Enabling Digital Transformation and the Internet of Everywhere
The Darwinian theory of natural selection is rooted in the belief that in order for a species to survive, it must adapt to changing surroundings. This so-called “survival of the fittest” is what allows certain species to endure an environmental shift. Prime examples of this theory are finches found on the Galàpagos Islands.
Charles Darwin discovered that as their main food source shifted, finches with stronger, thicker beaks were able to survive and produce offspring, while those that did not adapt met their unfortunate demise. Witnessing this phenomenon, Darwin was inspired to publish what is now a widely accepted truth: species must adapt, or perish.
Much like Darwin’s finches, the Internet community is currently in the midst of a major evolution itself, experiencing a similar dynamic of environmental change, adaptation and survival. The amount of data being sent and received around the world is growing exponentially, with bandwidth-intensive content dominating our networks. Globally, IP video, which grew by 47 percent in 2014, will represent 80 percent of all traffic by 2019. The advent of the Internet of Things (IoT) and widespread adoption of cloud computing have created Internet traffic of inconceivable quantities. To survive this paradigm shift, Internet infrastructure and connectivity providers and enablers must adapt, or face the possibility of failure.
“Disrupt yourself, or be disrupted,” asserts Cisco CEO, John Chambers in regards to the shifting Internet landscape. This bold statement speaks volumes about the current state of the digital industry and is a call to action for a cohesive digital transformation strategy. If industry leaders can evolve with the changing winds of technology, they can survive this shift.
To enable the Internet of Things, we must embrace the Internet of Everywhere – the establishment of enhanced connectivity at the edge. There are three particular infrastructure characteristics that will enable this digital transformation: proximity, power density and connectivity. First and foremost, infrastructure must be developed at the edge of the network, expanding the reach of fast and reliable connectivity. This close proximity to end-users will enhance the quality of Internet connectivity and enable the faster and more cost-effective transfer of content and other bandwidth-intensive applications. Secondly, higher power densities facilitate the ability to handle large quantities of data and computation. Lastly, and most importantly, connectivity is paramount to the success of modern, mission-critical infrastructure. This connectivity must be both economically viable and equipped with high bandwidth and shortened paths.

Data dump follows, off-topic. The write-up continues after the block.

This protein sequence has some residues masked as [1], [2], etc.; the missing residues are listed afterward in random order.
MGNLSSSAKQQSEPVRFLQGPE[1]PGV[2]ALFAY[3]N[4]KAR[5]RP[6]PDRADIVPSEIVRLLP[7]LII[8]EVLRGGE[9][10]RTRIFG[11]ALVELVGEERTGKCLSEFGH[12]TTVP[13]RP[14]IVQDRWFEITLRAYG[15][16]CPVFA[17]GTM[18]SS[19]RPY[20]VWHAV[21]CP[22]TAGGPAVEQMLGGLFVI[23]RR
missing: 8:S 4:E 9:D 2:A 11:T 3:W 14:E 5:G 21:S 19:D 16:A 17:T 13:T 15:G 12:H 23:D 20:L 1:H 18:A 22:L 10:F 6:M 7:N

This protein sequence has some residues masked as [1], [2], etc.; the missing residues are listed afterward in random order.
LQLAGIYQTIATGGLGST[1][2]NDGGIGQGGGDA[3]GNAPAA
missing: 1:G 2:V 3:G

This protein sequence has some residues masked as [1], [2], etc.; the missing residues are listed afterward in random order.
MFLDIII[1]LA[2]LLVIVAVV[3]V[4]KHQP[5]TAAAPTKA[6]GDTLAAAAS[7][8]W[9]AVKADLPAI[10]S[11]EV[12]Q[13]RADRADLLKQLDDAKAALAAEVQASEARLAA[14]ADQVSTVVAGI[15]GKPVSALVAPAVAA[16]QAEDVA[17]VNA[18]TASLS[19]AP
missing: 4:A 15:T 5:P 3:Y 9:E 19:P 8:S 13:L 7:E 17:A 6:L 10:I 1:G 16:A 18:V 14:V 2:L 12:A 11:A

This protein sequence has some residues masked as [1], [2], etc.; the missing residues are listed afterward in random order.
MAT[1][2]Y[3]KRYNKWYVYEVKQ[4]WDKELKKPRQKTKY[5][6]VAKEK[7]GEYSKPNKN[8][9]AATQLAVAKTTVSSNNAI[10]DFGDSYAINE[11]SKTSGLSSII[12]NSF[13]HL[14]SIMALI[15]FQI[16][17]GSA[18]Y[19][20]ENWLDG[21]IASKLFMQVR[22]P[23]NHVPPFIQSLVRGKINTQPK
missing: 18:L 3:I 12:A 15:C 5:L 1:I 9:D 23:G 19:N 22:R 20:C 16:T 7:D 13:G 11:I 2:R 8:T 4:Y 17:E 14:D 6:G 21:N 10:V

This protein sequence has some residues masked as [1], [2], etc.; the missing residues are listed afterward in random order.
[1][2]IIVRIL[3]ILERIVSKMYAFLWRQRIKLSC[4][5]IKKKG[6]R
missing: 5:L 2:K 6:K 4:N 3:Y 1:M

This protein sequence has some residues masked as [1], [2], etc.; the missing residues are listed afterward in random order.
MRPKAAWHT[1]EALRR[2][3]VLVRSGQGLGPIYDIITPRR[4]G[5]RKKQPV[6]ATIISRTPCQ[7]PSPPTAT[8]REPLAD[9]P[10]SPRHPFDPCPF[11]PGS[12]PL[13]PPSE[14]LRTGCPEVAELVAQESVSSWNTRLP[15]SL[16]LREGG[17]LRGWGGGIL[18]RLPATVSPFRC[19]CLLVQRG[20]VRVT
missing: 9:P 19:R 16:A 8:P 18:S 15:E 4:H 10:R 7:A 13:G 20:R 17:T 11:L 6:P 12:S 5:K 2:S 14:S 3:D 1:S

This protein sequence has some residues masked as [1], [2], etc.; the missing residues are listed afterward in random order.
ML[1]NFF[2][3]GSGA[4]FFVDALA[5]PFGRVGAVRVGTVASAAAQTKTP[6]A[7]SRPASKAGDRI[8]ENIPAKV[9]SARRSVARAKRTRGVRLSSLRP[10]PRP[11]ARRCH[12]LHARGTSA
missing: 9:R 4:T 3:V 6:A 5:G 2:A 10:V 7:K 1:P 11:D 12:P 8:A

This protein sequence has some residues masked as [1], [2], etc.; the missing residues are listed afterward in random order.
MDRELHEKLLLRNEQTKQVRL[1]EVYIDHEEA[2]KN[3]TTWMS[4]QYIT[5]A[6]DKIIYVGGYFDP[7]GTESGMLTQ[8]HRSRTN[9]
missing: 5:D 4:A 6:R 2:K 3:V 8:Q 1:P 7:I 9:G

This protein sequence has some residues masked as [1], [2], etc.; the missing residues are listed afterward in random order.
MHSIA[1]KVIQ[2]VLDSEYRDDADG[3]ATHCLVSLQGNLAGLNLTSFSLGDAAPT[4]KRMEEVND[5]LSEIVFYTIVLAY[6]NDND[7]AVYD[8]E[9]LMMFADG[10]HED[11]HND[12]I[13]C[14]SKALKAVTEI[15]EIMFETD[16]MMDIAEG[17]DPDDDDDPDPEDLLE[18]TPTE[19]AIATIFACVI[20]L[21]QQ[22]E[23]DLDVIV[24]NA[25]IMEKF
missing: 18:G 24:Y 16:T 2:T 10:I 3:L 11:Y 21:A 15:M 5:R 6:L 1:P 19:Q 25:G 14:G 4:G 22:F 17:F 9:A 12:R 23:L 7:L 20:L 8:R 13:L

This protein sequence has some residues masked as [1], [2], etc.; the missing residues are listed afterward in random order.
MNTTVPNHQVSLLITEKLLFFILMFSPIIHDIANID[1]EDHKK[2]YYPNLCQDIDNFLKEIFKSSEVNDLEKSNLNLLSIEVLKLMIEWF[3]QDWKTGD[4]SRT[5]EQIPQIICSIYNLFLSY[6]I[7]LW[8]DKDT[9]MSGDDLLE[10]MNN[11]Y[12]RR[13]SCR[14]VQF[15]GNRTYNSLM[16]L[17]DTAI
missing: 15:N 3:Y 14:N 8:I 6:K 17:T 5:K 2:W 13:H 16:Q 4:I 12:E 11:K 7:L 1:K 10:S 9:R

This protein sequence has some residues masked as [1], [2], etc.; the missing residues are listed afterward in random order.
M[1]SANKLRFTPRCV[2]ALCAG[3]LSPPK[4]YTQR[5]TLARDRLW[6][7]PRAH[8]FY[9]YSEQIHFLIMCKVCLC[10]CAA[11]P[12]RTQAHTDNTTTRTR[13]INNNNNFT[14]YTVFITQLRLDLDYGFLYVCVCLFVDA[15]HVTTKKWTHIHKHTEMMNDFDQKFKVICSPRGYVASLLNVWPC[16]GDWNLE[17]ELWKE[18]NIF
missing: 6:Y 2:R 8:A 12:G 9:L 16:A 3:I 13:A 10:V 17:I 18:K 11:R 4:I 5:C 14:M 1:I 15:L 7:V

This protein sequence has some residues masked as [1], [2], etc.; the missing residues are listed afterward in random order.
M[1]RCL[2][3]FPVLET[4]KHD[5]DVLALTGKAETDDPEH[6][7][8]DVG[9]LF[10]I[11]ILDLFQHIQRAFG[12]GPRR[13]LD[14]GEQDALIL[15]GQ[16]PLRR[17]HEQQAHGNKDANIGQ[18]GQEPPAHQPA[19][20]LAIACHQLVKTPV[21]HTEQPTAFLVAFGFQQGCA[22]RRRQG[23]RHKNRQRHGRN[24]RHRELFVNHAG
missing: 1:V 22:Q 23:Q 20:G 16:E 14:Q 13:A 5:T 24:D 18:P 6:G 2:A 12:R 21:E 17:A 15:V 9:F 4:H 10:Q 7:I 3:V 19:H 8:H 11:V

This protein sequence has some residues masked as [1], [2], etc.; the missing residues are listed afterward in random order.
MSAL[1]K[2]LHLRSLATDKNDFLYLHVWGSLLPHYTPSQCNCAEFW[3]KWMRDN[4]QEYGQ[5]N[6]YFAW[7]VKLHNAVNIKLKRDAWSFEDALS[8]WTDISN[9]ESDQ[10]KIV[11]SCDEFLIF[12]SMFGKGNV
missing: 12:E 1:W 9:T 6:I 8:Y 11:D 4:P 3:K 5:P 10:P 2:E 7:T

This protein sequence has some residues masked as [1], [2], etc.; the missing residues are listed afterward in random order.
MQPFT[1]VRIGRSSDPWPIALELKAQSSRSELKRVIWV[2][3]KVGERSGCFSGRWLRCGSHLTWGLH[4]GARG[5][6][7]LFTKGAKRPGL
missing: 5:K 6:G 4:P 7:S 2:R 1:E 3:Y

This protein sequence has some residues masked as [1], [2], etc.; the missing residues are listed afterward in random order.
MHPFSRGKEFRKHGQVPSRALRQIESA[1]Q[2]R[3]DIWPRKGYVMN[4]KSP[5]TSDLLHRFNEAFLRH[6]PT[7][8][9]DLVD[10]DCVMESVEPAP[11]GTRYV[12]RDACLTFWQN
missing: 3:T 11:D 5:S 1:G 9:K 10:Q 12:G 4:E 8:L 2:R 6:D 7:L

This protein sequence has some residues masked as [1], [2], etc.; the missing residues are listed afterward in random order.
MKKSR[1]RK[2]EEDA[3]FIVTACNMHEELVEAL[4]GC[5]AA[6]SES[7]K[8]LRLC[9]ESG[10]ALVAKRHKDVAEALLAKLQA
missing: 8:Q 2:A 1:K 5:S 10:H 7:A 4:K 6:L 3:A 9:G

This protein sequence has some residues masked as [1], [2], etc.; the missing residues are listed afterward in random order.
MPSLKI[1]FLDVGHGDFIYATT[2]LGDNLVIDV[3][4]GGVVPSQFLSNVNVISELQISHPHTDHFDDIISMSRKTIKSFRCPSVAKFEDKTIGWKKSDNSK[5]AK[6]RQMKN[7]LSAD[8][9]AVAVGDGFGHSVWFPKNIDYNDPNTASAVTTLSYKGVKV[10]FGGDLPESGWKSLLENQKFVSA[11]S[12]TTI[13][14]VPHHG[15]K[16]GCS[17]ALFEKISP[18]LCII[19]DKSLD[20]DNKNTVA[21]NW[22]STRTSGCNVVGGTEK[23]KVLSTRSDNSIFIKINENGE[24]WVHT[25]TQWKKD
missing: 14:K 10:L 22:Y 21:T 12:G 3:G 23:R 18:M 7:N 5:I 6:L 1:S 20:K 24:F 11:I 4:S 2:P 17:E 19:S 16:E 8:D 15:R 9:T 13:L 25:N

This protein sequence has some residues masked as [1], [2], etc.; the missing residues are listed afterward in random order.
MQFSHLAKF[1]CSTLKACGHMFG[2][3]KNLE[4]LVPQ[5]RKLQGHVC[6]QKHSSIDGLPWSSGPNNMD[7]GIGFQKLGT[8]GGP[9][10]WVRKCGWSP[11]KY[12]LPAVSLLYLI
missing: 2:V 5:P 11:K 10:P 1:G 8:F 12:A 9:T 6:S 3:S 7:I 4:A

In this challenging ecosphere, highly adaptive companies like EdgeConneX® are making the Internet of Everywhere a reality by strategically placing Edge Data Centers® closer to end-users throughout the United States and across Europe. By embracing proximity, power density and connectivity, EdgeConneX exhibits the necessary evolutionary traits that allow it and its customers to not only survive, but also thrive. The Darwinian theory of natural selection is as relevant to Galàpagos finches as it is to modern day Internet technology.